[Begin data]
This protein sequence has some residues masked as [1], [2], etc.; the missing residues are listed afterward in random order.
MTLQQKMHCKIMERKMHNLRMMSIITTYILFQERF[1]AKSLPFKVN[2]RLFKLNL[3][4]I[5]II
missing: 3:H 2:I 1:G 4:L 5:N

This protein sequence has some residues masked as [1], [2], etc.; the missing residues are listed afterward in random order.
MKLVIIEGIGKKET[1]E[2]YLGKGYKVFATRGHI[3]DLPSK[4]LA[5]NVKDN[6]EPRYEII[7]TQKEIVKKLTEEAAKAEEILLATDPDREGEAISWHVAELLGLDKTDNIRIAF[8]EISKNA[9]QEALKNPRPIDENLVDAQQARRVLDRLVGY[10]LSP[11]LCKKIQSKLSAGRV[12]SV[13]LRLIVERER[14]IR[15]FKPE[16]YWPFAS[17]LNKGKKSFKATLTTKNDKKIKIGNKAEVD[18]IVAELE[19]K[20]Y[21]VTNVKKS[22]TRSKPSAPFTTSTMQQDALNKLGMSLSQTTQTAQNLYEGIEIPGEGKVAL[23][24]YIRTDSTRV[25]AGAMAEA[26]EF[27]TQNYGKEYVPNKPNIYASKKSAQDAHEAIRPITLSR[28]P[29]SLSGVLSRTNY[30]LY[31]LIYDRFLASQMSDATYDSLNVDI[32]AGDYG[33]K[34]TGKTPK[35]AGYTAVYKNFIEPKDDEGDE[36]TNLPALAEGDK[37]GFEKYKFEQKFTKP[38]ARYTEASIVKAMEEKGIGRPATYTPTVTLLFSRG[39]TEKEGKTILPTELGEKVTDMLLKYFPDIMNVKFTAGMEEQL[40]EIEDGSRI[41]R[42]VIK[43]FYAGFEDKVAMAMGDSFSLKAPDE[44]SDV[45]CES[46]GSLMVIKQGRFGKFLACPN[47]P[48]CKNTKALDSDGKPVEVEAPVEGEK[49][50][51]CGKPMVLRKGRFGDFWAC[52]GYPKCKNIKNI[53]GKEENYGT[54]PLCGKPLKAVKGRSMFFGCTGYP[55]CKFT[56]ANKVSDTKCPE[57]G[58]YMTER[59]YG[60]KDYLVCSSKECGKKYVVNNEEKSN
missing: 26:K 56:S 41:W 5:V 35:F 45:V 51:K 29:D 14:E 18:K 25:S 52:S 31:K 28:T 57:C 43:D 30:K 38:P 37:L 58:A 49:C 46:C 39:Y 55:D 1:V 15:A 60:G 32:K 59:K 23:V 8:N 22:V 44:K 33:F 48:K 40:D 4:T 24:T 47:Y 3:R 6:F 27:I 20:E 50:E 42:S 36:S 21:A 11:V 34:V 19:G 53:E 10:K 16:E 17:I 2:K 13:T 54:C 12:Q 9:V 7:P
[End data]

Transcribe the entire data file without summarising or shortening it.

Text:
This protein sequence has some residues masked as [1], [2], etc.; the missing residues are listed afterward in random order.
MTLQQKMHCKIMERKMHNLRMMSIITTYILFQERF[1]AKSLPFKVN[2]RLFKLNL[3][4]I[5]II
missing: 3:H 2:I 1:G 4:L 5:N

This protein sequence has some residues masked as [1], [2], etc.; the missing residues are listed afterward in random order.
MKLVIIEGIGKKET[1]E[2]YLGKGYKVFATRGHI[3]DLPSK[4]LA[5]NVKDN[6]EPRYEII[7]TQKEIVKKLTEEAAKAEEILLATDPDREGEAISWHVAELLGLDKTDNIRIAF[8]EISKNA[9]QEALKNPRPIDENLVDAQQARRVLDRLVGY[10]LSP[11]LCKKIQSKLSAGRV[12]SV[13]LRLIVERER[14]IR[15]FKPE[16]YWPFAS[17]LNKGKKSFKATLTTKNDKKIKIGNKAEVD[18]IVAELE[19]K[20]Y[21]VTNVKKS[22]TRSKPSAPFTTSTMQQDALNKLGMSLSQTTQTAQNLYEGIEIPGEGKVAL[23][24]YIRTDSTRV[25]AGAMAEA[26]EF[27]TQNYGKEYVPNKPNIYASKKSAQDAHEAIRPITLSR[28]P[29]SLSGVLSRTNY[30]LY[31]LIYDRFLASQMSDATYDSLNVDI[32]AGDYG[33]K[34]TGKTPK[35]AGYTAVYKNFIEPKDDEGDE[36]TNLPALAEGDK[37]GFEKYKFEQKFTKP[38]ARYTEASIVKAMEEKGIGRPATYTPTVTLLFSRG[39]TEKEGKTILPTELGEKVTDMLLKYFPDIMNVKFTAGMEEQL[40]EIEDGSRI[41]R[42]VIK[43]FYAGFEDKVAMAMGDSFSLKAPDE[44]SDV[45]CES[46]GSLMVIKQGRFGKFLACPN[47]P[48]CKNTKALDSDGKPVEVEAPVEGEK[49][50][51]CGKPMVLRKGRFGDFWAC[52]GYPKCKNIKNI[53]GKEENYGT[54]PLCGKPLKAVKGRSMFFGCTGYP[55]CKFT[56]ANKVSDTKCPE[57]G[58]YMTER[59]YG[60]KDYLVCSSKECGKKYVVNNEEKSN
missing: 26:K 56:S 41:W 5:V 35:F 45:V 51:K 29:D 14:E 18:K 25:S 52:S 31:K 28:T 57:C 43:D 30:K 38:P 37:L 58:A 49:C 46:C 39:Y 55:D 1:V 15:A 60:G 32:K 59:K 23:V 8:N 22:V 44:K 33:F 48:K 40:D 4:T 24:T 47:Y 3:R 6:F 27:I 20:E 50:E 42:S 36:S 21:A 11:V 34:V 19:G 53:E 10:K 16:E 17:I 2:K 13:T 54:C 12:Q 9:V 7:P